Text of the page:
You are an extremely professional and dedicated team, you should be proud of the contributions that you make on a daily basis in both creating and protecting shareholder value for our company. I have truly enjoyed working with and leading such a highly dedicated and professional team over the years. I also want to personally thank our executive management team and Jure and the Board, both past and present, for all the support of my career at Sanmina. Your support and mentoring over the years helped me become Sanmina's Chief Financial Officer. I greatly appreciate Jure and the Board's confidence in me that led to my appointment as Sanmina's CFO two years ago. Jure has a depth of experience and knowledge of Sanmina and EMS industry that is unsurpassed, and I sincerely thank him for all the time he has spent mentoring me during my tenure at Sanmina.

Last, but not least, I want to thank Paige and Bob Eulau for supporting me with my transition into the CFO role two years ago and by helping me get connected with our investors and analysts. I've truly enjoyed interacting with our investors and analysts over the past couple of years during our earnings calls, Investor Day and at various investor conferences. I hope that you will give the same support to Hartmut and Kurt that you have given to me as they transition into their new roles at Sanmina. Sanmina is a strong company that is well positioned to continue to deliver superior service, innovation and support to our customers as well as enhanced value to our shareholders. I'm confident that Hartmut and Kurt's strong with Hartmut and Kurt's strong leadership supported by the whole Sanmina team, Sanmina will reach the next level of operational and financial performance and will meet or exceed its midterm financial objectives.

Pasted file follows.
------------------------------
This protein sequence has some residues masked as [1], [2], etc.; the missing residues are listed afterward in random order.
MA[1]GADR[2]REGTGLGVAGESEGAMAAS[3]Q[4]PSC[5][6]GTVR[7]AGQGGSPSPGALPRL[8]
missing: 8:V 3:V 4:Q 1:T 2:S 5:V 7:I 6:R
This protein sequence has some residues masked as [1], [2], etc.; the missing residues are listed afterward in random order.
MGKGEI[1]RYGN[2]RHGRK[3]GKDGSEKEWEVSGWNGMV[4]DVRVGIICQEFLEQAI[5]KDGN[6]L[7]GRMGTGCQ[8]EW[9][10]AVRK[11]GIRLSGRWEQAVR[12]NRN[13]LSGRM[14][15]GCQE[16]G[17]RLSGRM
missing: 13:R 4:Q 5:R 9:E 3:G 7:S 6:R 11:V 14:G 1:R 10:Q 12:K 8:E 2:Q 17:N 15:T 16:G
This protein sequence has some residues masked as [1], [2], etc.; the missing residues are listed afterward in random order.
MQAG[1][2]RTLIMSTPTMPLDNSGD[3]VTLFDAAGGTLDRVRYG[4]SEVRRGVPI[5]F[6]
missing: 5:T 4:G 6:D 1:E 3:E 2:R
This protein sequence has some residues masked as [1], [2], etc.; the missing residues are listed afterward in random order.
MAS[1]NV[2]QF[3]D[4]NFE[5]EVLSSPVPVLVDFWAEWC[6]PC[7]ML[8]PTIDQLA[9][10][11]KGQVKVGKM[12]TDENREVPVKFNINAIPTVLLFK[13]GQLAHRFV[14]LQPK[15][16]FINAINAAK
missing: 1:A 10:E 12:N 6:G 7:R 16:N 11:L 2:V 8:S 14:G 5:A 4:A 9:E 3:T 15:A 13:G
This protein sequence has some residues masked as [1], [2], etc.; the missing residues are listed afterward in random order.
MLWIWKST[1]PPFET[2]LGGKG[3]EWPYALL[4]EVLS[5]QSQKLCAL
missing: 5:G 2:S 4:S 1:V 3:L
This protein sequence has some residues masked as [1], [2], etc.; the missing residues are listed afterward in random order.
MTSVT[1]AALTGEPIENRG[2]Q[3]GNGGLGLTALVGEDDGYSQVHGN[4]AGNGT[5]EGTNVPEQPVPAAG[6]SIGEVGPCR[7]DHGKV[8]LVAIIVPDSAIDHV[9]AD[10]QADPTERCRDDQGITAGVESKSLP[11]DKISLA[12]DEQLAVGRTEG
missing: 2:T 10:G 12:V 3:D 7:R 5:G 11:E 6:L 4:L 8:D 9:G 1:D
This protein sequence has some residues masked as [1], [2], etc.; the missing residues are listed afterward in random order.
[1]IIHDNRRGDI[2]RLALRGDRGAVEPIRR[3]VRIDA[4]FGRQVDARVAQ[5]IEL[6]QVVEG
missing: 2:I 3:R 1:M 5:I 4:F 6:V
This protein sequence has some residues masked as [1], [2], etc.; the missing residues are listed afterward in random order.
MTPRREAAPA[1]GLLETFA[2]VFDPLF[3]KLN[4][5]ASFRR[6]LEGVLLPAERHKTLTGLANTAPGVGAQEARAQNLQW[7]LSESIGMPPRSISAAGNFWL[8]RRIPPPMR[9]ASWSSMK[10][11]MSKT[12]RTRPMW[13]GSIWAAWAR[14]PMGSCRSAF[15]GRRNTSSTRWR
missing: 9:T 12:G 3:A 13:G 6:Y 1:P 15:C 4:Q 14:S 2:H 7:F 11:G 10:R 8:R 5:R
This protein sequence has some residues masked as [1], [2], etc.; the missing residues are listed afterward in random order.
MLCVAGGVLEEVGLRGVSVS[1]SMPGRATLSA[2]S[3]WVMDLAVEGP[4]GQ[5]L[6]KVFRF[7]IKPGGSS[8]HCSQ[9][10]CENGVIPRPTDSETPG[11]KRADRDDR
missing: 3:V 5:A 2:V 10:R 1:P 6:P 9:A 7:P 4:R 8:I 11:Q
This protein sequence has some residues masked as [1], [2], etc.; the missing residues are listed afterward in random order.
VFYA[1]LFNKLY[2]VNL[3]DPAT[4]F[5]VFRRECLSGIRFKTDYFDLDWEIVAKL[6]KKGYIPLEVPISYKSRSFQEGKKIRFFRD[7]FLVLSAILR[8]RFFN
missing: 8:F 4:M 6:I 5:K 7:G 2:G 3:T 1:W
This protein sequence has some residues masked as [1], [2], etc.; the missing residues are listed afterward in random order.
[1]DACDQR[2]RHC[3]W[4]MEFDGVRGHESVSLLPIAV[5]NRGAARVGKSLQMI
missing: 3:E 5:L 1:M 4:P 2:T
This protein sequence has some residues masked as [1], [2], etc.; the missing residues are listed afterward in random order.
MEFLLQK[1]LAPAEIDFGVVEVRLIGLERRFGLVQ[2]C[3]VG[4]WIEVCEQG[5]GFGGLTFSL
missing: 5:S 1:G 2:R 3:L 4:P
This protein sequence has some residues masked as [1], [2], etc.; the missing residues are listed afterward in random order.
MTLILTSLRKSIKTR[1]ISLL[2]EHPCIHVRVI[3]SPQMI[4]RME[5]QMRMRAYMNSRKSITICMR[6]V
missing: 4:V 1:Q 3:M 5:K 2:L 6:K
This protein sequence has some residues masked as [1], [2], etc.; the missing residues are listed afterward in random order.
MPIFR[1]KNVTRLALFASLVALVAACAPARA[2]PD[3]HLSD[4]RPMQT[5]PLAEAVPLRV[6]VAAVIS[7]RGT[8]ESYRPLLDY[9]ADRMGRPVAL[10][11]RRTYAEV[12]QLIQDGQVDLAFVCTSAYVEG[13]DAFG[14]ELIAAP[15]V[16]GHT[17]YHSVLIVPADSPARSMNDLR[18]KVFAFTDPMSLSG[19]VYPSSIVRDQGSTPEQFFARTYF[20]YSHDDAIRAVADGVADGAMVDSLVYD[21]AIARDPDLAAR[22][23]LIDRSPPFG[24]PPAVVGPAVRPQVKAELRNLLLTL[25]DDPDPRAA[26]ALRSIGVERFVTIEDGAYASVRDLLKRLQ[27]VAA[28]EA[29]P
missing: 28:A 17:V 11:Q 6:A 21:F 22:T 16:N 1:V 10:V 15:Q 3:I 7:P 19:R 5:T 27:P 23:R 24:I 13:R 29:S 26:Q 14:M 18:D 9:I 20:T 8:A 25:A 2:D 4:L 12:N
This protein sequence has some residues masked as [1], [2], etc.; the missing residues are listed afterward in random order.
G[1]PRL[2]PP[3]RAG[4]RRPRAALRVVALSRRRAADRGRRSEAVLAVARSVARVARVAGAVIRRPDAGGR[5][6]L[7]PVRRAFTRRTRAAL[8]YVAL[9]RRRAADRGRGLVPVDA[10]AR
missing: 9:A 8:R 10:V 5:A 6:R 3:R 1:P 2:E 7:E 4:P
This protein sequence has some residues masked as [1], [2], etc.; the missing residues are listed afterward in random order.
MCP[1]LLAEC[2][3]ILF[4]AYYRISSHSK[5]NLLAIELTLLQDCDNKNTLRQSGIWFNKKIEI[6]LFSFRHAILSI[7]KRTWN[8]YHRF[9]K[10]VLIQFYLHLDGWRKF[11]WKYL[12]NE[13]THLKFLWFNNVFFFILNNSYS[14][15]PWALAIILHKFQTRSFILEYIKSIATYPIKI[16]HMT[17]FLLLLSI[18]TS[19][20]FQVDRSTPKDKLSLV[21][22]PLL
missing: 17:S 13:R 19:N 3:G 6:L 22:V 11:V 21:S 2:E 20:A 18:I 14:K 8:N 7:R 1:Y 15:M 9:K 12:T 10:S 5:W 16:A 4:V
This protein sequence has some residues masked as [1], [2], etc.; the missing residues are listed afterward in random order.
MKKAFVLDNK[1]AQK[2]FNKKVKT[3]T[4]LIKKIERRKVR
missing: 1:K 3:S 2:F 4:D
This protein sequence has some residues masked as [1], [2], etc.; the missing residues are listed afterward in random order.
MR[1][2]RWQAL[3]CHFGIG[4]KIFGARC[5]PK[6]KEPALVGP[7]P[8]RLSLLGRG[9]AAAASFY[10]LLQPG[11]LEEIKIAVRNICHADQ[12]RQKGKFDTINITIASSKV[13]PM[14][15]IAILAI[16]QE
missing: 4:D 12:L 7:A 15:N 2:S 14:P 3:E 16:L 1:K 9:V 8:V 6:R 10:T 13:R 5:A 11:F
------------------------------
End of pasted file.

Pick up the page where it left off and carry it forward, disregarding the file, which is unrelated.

I will now turn the call back to Jure for further comment on our outlook.

Jure Sola -- Executive Chairman

Thanks, David. Thanks for those compliments. Of course, you're going to be missed, but you're not going away very easy. I know you're going to be around to help us get to the next level. I appreciate your comments. Anyway, ladies and gentlemen, let me add a few more comments about business environment for the fourth quarter and fiscal year 2019 and I'll talk about outlook for fiscal year 2020. As David mentioned, we delivered good financial results for the fourth quarter, exiting fourth quarter with operating margin 4.2%. It shows us that even with a low revenue, with the improvements that we're making, efficiencies that we're driving, we can improve the margins. With that, we delivered the non-GAAP EPS of $0.84. For fiscal year 2019, I will rate as a solid year. We really focused on few things. Number one was our customer satisfaction. Number two, margin improvements as I promised you a year ago that we will get back to that operating margin of 4-plus percent.

Number three, we're focused on cash flow, cash flow from operations was strong of $383 million and free cash flow of $256 million, this should continue. Number four, we recovered very well from supply environment constraints that we experienced during the year and delivered a non-GAAP EPS growth of 60% to $3.40 per share. Please turn to slide 16. Let me summarize our end markets and give you my outlook. Sanmina end markets were strong in fiscal year 2019. 80% of revenue growth was driven by high complexity, heavy regulated markets, driven by industrial, medical, defense and automotive segments. For fiscal year 2019, we delivered a great growth in these markets at 24.2%. Industrial, medical, defense and automotive markets continued to expand, in last year was 50% of our revenue. Industrial, medical, defense, automotive market should continue to be solid in fiscal year 2020. For the first quarter, we are forecasting some softness in demand, but we expect first quarter to be flat. But for defense market, we are seeing a strong trend to continue. Long term, we expect to continue to see growth in this market. Communications networks was 35% of our revenue. It grew 8.3% last year. Communications networks for Sanmina is very important market, and we do have a very strong customer base in place.